New LED tech boosts Wi-Fi bandwidth
A new technology has been developed that can increase the bandwidth of Wi-Fi systems by ten times, using LED lights to transmit information. This technology can be integrated with existing Wi-Fi systems to reduce bandwidth problems in crowded locations such as airports, where there are multiple users in play.
Recent advances in LED technology have made it possible to modulate LED light more rapidly, opening up the possibility of using light for wireless transmission in a free-space optical communication system.
Thinh Nguyen, associate professor at Oregon State University of electrical and computer engineering, has worked with Alan Wang, an assistant professor of electrical and computer engineering, to build the first prototype.
The prototype, called WiFO, uses LEDs that are beyond the visual spectrum for humans and creates an invisible cone of light about 1sqm, in which data can be received.
To address the issue of a small area of usability, researchers have created a hybrid system that can switch between multiple LED transmitters installed on a ceiling and the existing Wi-Fi system.
ISS to test laser cannon to vaporise hazardous space junk
The International Space Station (ISS) is continually pelted by small pieces of space junk, and it often needs to shift its orbit to avoid collisions.
Japanese researchers have come up with a laser system that could vaporise bits of space debris before these makes contact with the floating laboratory.
There is a huge amount of space debris orbiting Earth, which is made up of bits of old satellites, rockets and other man-made items that have been left behind. And even a tiny screw can cause damage to ISS because of the speed at which these items are travelling.
The team at Japan’s Riken Computational Astrophysics Laboratory will be installing an Extreme Universe Space Observatory in its ISS module in 2017. The equipment is designed to monitor the atmosphere for ultraviolet (UV) emissions from cosmic rays but could also double as a precision space-junk-tracking system.
Also, this can be added a laser that can focus an intense beam of energy onto a piece of space junk. This would vaporise at least part of the item, creating a burst of plasma that could push the projectile off course, ideally towards the Earth’s atmosphere, where it would burn up.
Tiny robots that can carry up to 2000 times their weight
Miniature robots, called MicroTugs, have power equivalent to a human being dragging a blue whale, and can be used in factories or on building sites.
Scientists behind MicroTugs found inspiration in nature, borrowing techniques used by geckos and ants, which are some of nature’s most adept climbers, in their design.
The team at Stanford, including PhD students David Christensen and Elliot Hawkes, demonstrated a 9gm robot that can carry more than 1kg vertically up glass, which is equivalent to a human being climbing a skyscraper while carrying an elephant.
Another robot, which weighs just 20mg and can carry 500mg, is so tiny it had to be built under a microscope, using tweezers to put the parts together.
A car safety system that spots driver errors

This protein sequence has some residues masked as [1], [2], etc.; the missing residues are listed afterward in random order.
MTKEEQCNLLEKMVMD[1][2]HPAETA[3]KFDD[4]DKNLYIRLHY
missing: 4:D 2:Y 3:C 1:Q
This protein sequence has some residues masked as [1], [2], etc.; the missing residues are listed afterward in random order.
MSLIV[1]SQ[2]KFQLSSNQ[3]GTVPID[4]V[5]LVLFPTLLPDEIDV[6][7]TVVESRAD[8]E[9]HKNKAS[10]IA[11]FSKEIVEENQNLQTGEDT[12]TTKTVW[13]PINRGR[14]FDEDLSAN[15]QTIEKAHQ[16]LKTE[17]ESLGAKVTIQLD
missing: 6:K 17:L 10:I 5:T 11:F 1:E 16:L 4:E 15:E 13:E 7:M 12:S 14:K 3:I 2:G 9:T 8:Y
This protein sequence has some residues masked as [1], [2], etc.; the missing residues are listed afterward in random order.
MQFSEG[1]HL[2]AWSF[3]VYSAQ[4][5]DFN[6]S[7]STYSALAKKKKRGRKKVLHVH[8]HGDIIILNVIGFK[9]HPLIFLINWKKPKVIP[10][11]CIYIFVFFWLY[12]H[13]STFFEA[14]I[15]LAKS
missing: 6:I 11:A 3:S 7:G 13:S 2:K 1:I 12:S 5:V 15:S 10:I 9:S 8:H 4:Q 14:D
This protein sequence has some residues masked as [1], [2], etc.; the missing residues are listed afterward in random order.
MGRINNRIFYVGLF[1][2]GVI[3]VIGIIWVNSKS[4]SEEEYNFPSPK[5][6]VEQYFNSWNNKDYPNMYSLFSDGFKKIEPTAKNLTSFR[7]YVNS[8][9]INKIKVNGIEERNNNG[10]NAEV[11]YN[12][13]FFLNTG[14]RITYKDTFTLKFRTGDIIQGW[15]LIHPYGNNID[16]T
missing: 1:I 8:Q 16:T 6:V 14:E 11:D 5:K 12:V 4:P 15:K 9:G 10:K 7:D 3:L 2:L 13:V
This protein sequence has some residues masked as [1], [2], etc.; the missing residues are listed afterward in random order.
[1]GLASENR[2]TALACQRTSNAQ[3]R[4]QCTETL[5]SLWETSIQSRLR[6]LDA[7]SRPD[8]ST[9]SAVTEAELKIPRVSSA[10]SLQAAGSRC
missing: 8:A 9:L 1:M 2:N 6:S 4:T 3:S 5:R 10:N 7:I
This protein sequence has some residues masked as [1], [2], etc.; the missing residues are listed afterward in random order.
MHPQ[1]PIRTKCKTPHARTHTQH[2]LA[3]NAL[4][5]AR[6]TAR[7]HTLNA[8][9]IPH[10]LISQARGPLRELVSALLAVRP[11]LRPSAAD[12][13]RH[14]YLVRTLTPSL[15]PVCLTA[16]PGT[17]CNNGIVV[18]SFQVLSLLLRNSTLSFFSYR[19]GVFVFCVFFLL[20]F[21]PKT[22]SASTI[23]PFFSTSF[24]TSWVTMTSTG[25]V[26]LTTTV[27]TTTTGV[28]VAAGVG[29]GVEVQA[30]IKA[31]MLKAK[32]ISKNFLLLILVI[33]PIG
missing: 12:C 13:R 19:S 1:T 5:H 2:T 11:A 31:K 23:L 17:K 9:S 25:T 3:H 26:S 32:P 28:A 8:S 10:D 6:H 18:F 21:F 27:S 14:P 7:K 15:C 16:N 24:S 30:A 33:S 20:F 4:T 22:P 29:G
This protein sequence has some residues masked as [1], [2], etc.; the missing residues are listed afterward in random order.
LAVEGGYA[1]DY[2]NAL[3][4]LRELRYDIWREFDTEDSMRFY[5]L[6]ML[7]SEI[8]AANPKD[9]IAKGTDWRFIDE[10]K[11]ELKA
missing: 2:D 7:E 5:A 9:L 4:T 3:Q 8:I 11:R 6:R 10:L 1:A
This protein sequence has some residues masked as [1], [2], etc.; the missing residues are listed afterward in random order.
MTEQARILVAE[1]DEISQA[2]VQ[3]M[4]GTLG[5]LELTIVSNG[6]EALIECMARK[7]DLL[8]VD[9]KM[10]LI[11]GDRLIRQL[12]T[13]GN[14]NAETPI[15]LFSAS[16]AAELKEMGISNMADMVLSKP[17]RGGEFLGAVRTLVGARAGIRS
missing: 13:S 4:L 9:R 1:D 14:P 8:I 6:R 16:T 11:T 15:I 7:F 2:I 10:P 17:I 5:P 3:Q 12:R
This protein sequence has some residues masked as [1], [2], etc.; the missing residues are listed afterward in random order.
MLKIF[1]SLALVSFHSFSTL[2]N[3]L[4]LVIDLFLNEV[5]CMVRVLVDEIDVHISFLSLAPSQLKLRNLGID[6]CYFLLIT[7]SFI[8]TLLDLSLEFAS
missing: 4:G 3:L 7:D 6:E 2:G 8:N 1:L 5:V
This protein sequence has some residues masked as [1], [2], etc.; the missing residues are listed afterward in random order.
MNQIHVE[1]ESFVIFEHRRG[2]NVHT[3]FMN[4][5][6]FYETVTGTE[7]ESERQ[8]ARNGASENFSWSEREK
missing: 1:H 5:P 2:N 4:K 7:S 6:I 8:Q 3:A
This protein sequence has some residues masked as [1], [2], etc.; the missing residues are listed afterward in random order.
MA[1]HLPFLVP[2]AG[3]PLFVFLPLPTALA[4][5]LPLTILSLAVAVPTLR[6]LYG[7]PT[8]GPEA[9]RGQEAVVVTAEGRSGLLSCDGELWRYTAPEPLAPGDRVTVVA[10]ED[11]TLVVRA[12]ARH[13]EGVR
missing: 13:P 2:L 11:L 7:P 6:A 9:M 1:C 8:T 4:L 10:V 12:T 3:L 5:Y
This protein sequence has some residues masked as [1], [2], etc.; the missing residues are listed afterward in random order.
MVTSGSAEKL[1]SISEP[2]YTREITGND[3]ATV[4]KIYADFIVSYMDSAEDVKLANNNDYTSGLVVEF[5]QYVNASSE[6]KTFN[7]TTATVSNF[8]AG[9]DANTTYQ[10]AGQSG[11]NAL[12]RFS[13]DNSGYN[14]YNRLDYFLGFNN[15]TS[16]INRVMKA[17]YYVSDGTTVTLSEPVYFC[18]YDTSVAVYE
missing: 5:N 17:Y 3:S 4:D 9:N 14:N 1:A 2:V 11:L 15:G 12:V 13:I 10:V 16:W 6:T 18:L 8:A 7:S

Indian-American researchers have developed a new car-safety system that anticipates what the driver is about to do a few seconds before it happens, to prevent those behind the wheel from committing mistakes.
By observing the driver’s body language and considering that in the context of what is happening on the road, a computer algorithm can determine the probability that the driver will turn or change lanes.
Based on street maps and GPS information, the system could also give an Illegal Turn message if the driver is about to turn the wrong way on a one-way street.
To develop the system, Ashutosh Saxena, assistant professor of computer science at Cornell University, and colleagues recorded videos of ten drivers, along with videos of the road ahead, for 1899km of expressway and city-driving over a period of two months.
A computer using face-detection and tracking-software identified head movements and learnt to associate these with turns and lane changes, so that the final system can anticipate possible actions the driver may take.
Acoustruments use sound waves to control smartphones
Researchers have developed an inexpensive alternative to smartphone touchscreens—a toolbox of physical knobs, sliders and other mechanisms that can be readily added to control any device.
Researchers at Carnegie Mellon University and Disney Research drew inspiration from wind instruments in devising these mechanisms, which they call acoustruments.
Their idea is to use pluggable plastic tubes and other structures to connect a smartphone’s speaker with its microphone. The device can then be controlled by acoustically altering sounds as these pass through this system. Just as a simple slide whistle or flute can produce expressive music, these acoustruments can add a wide range of functionality to a smartphone including proximity and pressure sensors.
The plastic acoustruments can be made rapidly and inexpensively as no electrical circuitry is involved.
Engineers create world’s smallest beamsplitter
As computer technology is forging ahead, demand for processing information at ultra-fast speed is also increasing. Scientists believe that silicon photonics has the potential of improving performance and speed of machines such as supercomputers. Instead of using electrons for transferring and manipulating information, this technology uses photons of laser light. Engineers from University of Utah have taken a step in the direction of developing computers and mobile devices that could compute information at the speed of light, that is, millions of times faster than present-day machines.